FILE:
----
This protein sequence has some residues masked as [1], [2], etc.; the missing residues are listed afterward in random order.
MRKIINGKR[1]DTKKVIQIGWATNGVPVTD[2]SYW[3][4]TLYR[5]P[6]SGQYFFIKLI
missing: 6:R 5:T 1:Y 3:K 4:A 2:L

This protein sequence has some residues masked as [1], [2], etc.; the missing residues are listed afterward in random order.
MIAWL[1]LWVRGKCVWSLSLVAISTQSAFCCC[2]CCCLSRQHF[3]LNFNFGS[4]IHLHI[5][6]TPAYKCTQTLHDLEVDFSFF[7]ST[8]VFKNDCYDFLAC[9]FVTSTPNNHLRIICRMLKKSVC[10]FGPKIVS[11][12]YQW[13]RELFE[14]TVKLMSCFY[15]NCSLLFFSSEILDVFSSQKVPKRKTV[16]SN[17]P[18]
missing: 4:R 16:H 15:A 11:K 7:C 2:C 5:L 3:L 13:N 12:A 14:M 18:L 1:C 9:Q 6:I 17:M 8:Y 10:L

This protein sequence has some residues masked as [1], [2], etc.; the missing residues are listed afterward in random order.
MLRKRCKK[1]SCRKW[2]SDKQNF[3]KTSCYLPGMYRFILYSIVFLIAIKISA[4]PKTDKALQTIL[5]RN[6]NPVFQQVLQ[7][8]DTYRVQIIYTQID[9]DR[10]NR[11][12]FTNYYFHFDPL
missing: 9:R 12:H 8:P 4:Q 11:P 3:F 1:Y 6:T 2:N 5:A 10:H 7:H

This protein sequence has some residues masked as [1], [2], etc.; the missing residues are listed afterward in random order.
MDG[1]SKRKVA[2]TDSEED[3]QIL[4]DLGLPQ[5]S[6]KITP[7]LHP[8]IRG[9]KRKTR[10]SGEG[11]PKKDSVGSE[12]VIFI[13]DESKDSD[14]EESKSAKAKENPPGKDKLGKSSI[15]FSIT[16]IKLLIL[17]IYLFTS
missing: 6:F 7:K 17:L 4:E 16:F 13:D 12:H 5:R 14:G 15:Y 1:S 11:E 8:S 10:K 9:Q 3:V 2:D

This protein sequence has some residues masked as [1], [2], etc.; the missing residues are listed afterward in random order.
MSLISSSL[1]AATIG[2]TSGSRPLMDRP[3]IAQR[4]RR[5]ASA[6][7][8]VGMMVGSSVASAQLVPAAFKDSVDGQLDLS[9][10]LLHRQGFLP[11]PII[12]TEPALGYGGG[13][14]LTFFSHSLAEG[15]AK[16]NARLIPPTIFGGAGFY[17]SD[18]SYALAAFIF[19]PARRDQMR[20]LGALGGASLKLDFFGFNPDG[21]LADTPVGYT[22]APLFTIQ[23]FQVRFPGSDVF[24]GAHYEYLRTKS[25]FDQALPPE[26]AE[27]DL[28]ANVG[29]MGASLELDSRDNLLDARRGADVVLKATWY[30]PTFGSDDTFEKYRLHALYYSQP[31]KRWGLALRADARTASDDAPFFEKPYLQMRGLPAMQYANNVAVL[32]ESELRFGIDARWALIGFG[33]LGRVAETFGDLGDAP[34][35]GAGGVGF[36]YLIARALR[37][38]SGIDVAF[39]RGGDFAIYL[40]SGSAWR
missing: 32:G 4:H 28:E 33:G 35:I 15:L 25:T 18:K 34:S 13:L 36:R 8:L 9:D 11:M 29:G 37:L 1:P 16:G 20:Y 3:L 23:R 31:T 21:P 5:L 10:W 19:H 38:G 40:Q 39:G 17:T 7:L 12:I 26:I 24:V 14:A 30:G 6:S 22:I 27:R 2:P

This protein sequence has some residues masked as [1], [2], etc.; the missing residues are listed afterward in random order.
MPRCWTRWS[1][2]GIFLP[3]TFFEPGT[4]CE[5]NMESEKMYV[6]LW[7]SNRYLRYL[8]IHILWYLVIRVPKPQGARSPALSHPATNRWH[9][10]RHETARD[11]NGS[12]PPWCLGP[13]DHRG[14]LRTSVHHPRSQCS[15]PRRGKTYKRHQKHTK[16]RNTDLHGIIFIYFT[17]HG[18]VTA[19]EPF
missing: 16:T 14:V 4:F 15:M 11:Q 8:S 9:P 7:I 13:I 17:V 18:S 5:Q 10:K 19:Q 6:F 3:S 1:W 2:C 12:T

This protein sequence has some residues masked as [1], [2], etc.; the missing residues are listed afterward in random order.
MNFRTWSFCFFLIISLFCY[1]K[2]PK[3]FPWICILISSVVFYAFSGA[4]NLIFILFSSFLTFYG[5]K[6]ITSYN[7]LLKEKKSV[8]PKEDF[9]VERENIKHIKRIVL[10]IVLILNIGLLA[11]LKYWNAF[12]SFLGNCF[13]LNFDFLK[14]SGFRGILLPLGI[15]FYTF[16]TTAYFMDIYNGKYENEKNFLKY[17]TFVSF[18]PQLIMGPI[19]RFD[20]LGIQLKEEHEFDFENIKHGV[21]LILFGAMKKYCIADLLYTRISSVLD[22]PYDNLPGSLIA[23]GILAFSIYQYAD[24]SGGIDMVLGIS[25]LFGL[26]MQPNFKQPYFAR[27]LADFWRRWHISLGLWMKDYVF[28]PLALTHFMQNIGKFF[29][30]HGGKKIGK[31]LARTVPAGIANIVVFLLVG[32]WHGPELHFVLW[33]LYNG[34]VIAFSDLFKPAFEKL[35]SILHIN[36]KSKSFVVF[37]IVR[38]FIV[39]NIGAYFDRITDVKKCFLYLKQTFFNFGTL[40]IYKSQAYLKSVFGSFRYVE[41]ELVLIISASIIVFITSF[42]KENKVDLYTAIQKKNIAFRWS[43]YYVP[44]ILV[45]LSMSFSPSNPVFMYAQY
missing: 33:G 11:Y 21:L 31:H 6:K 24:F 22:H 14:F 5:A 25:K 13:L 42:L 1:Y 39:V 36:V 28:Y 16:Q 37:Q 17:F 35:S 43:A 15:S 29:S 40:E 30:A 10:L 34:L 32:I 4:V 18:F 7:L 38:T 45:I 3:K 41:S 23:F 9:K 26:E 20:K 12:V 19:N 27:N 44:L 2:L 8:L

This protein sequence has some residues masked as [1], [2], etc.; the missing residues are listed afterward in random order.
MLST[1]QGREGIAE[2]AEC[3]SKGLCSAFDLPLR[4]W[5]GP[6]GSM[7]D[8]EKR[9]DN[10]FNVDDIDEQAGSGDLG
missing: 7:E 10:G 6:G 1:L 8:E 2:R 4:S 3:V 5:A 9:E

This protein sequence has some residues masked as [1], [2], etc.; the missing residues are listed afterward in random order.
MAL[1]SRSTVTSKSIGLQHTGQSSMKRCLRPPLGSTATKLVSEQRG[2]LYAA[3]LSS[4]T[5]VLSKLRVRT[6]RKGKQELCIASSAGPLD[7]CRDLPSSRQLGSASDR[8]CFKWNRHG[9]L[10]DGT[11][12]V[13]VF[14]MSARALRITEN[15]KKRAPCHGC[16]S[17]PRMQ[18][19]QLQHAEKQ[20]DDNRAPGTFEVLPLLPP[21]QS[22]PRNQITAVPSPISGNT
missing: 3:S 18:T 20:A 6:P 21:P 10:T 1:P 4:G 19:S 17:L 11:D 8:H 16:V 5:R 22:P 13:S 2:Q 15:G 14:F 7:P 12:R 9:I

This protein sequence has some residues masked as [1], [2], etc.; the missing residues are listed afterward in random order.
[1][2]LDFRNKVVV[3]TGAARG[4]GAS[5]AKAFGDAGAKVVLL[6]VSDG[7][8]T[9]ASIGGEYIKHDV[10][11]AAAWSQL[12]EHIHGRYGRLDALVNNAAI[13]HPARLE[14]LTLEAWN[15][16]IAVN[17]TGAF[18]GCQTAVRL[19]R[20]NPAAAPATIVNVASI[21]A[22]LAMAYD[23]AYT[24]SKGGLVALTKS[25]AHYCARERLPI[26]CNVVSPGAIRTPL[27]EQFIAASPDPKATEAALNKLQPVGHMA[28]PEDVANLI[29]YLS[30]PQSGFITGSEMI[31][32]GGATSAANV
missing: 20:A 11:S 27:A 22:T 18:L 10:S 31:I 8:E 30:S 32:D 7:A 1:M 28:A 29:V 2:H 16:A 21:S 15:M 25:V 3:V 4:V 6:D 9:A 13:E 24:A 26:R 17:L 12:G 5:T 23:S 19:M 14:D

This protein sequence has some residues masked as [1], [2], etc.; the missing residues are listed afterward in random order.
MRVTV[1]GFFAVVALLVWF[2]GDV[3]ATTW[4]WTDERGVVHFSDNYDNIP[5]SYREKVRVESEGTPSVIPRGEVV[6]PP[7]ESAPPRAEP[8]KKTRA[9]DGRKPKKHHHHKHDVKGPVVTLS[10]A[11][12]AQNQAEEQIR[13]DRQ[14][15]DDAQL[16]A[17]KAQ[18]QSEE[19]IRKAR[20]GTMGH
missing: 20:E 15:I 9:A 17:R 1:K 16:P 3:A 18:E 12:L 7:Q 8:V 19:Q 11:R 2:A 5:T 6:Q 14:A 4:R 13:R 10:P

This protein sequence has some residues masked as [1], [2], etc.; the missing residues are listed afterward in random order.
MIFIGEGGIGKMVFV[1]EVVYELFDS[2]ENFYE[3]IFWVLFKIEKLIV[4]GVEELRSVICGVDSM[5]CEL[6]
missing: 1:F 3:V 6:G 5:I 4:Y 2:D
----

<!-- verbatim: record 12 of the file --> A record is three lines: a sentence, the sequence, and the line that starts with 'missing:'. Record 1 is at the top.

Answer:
This protein sequence has some residues masked as [1], [2], etc.; the missing residues are listed afterward in random order.
MIFIGEGGIGKMVFV[1]EVVYELFDS[2]ENFYE[3]IFWVLFKIEKLIV[4]GVEELRSVICGVDSM[5]CEL[6]
missing: 1:F 3:V 6:G 5:I 4:Y 2:D